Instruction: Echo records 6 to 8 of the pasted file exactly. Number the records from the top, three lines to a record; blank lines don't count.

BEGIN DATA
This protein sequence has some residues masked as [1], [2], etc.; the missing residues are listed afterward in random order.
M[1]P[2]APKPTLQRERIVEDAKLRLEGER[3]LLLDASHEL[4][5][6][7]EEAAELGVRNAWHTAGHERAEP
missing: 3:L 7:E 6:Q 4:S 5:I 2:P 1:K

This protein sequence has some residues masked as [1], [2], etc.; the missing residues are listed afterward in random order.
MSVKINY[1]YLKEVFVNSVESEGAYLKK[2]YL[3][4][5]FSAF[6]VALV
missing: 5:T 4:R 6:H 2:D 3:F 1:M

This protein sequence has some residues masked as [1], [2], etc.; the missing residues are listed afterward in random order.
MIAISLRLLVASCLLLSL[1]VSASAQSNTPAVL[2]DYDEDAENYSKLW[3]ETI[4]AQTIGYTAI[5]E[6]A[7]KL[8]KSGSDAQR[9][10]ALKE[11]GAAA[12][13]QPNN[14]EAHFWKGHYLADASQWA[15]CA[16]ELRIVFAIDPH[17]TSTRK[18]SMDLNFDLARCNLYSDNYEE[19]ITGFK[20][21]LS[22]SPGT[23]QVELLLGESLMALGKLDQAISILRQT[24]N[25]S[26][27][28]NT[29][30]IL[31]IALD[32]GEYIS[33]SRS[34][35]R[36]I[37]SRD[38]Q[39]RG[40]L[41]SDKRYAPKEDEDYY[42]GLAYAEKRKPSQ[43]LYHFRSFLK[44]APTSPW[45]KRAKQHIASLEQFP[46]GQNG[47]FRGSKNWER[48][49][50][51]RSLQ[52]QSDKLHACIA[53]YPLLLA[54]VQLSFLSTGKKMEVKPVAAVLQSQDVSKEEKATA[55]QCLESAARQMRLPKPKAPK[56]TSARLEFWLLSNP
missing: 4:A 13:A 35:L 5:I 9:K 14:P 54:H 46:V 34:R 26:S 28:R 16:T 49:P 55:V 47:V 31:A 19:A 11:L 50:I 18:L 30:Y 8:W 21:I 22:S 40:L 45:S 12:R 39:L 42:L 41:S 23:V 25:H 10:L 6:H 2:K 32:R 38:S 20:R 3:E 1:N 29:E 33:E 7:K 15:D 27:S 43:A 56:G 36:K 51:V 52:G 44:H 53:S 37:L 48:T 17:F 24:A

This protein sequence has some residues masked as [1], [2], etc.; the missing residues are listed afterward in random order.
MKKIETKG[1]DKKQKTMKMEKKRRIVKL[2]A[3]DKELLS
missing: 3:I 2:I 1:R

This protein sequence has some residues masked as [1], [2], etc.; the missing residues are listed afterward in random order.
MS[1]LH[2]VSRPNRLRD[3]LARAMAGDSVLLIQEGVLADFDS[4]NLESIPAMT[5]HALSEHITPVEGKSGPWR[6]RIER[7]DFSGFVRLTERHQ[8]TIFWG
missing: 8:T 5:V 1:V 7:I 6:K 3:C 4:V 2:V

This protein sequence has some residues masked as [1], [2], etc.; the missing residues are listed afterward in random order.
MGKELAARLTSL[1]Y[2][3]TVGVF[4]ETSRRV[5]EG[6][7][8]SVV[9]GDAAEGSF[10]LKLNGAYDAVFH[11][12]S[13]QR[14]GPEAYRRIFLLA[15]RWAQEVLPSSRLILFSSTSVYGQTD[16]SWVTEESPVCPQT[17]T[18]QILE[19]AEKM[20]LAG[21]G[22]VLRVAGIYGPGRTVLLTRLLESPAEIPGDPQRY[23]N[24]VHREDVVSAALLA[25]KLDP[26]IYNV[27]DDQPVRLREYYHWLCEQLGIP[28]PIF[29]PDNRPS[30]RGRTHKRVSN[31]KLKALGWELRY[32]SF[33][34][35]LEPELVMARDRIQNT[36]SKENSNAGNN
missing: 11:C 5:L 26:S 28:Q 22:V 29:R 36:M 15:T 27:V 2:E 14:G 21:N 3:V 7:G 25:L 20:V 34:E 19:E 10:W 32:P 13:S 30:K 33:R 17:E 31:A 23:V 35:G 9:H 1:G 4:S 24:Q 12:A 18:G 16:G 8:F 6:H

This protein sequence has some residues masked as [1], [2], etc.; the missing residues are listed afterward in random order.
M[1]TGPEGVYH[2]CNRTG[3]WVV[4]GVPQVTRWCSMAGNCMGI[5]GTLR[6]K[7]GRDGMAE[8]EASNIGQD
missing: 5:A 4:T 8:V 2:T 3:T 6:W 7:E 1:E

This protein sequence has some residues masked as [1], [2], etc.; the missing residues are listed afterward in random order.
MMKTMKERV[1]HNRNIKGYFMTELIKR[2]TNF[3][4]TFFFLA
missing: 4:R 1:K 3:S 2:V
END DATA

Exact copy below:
This protein sequence has some residues masked as [1], [2], etc.; the missing residues are listed afterward in random order.
MGKELAARLTSL[1]Y[2][3]TVGVF[4]ETSRRV[5]EG[6][7][8]SVV[9]GDAAEGSF[10]LKLNGAYDAVFH[11][12]S[13]QR[14]GPEAYRRIFLLA[15]RWAQEVLPSSRLILFSSTSVYGQTD[16]SWVTEESPVCPQT[17]T[18]QILE[19]AEKM[20]LAG[21]G[22]VLRVAGIYGPGRTVLLTRLLESPAEIPGDPQRY[23]N[24]VHREDVVSAALLA[25]KLDP[26]IYNV[27]DDQPVRLREYYHWLCEQLGIP[28]PIF[29]PDNRPS[30]RGRTHKRVSN[31]KLKALGWELRY[32]SF[33][34][35]LEPELVMARDRIQNT[36]SKENSNAGNN
missing: 11:C 5:L 26:S 28:Q 22:V 29:R 36:M 15:T 27:V 2:E 14:G 21:N 3:V 7:G 25:L 20:V 34:E 19:E 10:W 32:P 13:S 30:K 33:R 17:E 31:A 23:V 35:G 9:H 1:G 4:S 24:Q 12:A 18:G 16:G 8:F 6:H

This protein sequence has some residues masked as [1], [2], etc.; the missing residues are listed afterward in random order.
M[1]TGPEGVYH[2]CNRTG[3]WVV[4]GVPQVTRWCSMAGNCMGI[5]GTLR[6]K[7]GRDGMAE[8]EASNIGQD
missing: 5:A 4:T 8:V 2:T 3:T 6:W 7:E 1:E

This protein sequence has some residues masked as [1], [2], etc.; the missing residues are listed afterward in random order.
MMKTMKERV[1]HNRNIKGYFMTELIKR[2]TNF[3][4]TFFFLA
missing: 4:R 1:K 3:S 2:V